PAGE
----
I’m in favor of building bike paths because the data show that more people bicycle when there are bike paths. Rightly or wrongly, people feel safer on bike paths and so they bike more. When more people bicycle, all bicyclists are safer. I like to ride on bike paths sometimes myself, but only when the path is convenient. I adamantly oppose any attempt to restrict bicyclists to bike paths.
I witnessed some crashes on bike paths recently that slightly modified my opinion of bike paths. One crash was that of a beginner who I’m teaching how to bicycle. He can ride a bike, but it has been decades since he last rode and he’s unsteady. Thinking of the trail as a safe place for a novice bicyclist, I took him to the Katy Trail where he did all right until another bicyclist appeared and distracted him. We went back to the Katy Trail a week later, where he crashed again! Another crash I saw on the trail was an “endo”, where a bicyclist braked with the front brake only and flew over his handlebar.
Just because it is a bike path doesn’t mean it’s a safe and appropriate place for beginners. Any place that has a lot of traffic, whether it is a bike path or a street, has too many distractions. I found quiet streets and a quieter trail for my beginner to practice on and he did NOT crash. I’m glad to have learned this lesson but I’m sorry I learned it at his expense!
When my dad and I biked to 40 Missouri State Parks, we experienced all kinds of roads and surfaces. When choosing our route, roads with little traffic were tempting. But low-traffic roads are the least likely to have paved shoulders and most likely to have steep hills. Busier roads are more likely to have wide, paved shoulders and lower grades.
We biked on some gravel roads, but as few as possible. Gravel is slow to bike on and there’s nowhere to buy chocolate milk and V8 on gravel roads.
We biked on narrow, curvy, hilly, low traffic two lane roads. Some of them were in good repair, and some had so much chip seal repairs that they were nearly gravel.
We biked on bike paths a few times. The bike paths were charming, but didn’t compare well to the roads. The limestone gravel of the Katy Trail slowed us down and our bikes got dusty, requiring prompt cleaning so that our chains didn’t deteriorate. The St. Joe path wasn’t graded at all, so climbing the hills was hard work but worse, the downhills were dangerously steep and narrow.
When we could, we biked on paved shoulders ranging from a narrow 18 inches to an ample 10 feet.
The traffic volume and speed coupled with 18 inch shoulders made the few miles on Hwy 50 alarming, but it wasn’t so bad after all because it’s a four lane road. The big trucks and fast cars used the left lane to pass us.
Hwy 7 near Warsaw and Hwy 32 near Bolivar were the scariest roads. These roads carry a high volume of traffic but have no shoulders. Because of hills and curves, Hwy 7 had few places where traffic could pass us safely. But Hwy 32 was worse because it appeared to have shoulders and the drivers were impatient with us for not using the shoulders. It was impossible to bike on the rumble strip that filled the narrow shoulder. On these roads and others, we pulled off frequently to allow traffic to pass.
Shoulders in poor repair were frustrating. On Hwy 32 on the east side of the state, the wide shoulder is in frightening condition with large random pools of gravel. The traffic volume and speed made riding in the lane pretty uncomfortable, but it was far safer than the dangerous unpredictable gravel.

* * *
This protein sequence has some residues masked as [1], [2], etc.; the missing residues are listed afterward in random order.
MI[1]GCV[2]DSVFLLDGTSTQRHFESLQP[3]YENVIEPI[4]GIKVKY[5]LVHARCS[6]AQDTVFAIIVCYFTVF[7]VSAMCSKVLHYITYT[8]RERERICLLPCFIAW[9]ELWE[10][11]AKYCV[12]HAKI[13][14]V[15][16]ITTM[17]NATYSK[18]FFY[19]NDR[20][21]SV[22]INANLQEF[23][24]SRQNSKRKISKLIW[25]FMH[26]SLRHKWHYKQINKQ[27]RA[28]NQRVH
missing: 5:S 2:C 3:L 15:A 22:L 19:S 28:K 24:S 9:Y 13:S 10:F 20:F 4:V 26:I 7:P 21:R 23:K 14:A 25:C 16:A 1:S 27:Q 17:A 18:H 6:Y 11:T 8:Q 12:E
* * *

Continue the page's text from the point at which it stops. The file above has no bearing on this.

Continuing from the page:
Among the best roads to bicycle on were, surprisingly, the interstates. It is legal in Missouri, though not in most other states, to bicycle on the shoulders of interstates. Interstate highway shoulders are 10 feet wide and have smooth pavement in good repair. The gentle grade of a long climb contrasted sharply with the adjacent frontage road that peaked 3 or 4 times in the same distance. The big fast trucks created a wind blast which was frightening at first, but once we got used to it, we called it our “second tailwind”. We could always count on a big truck to give us a little boost. (The most dangerous part of biking on the interstate is crossing entrance or exit ramps. Don’t bike on the interstate if you don’t know how to do this safely.)
The best roads have wide, paved shoulders. Nearly all the roads we biked on were state roads. Although historically MoDOT has saved money by omitting paved shoulders, this strategy resulted in roads that are dangerous for all travelers, motorists and bicyclists alike. The new MoDOT Vision emphasizes safety and choice. Paved shoulders are central to safety and choice, so we can expect to see more of them as roads are built and repaired.
Bicycling clothes can be intimidating and expensive. But they don’t have to be. While some aspects of bicycling-specific clothes are helpful, you can bicycle for transportation in ordinary clothes. My daughter avoids skirts and flared pants if she’s going to be bicycling, but with some simple steps these can work on a bicycle too. You can bike in cute clothes, comfortable clothes, or the weird clothes made just for bicycling.
Bicycling, especially at this time of year, will generate some heat. If you need to look nice, dry off with a towel and change into a fresh shirt. Allow a little extra time before you change because you will continue to sweat for a few minutes after you stop pedaling.
Roll up your pants leg or tuck it in your sock so that it doesn’t get caught in the chain. I have velcro leg bands that keep the pants leg out of the way of the chain.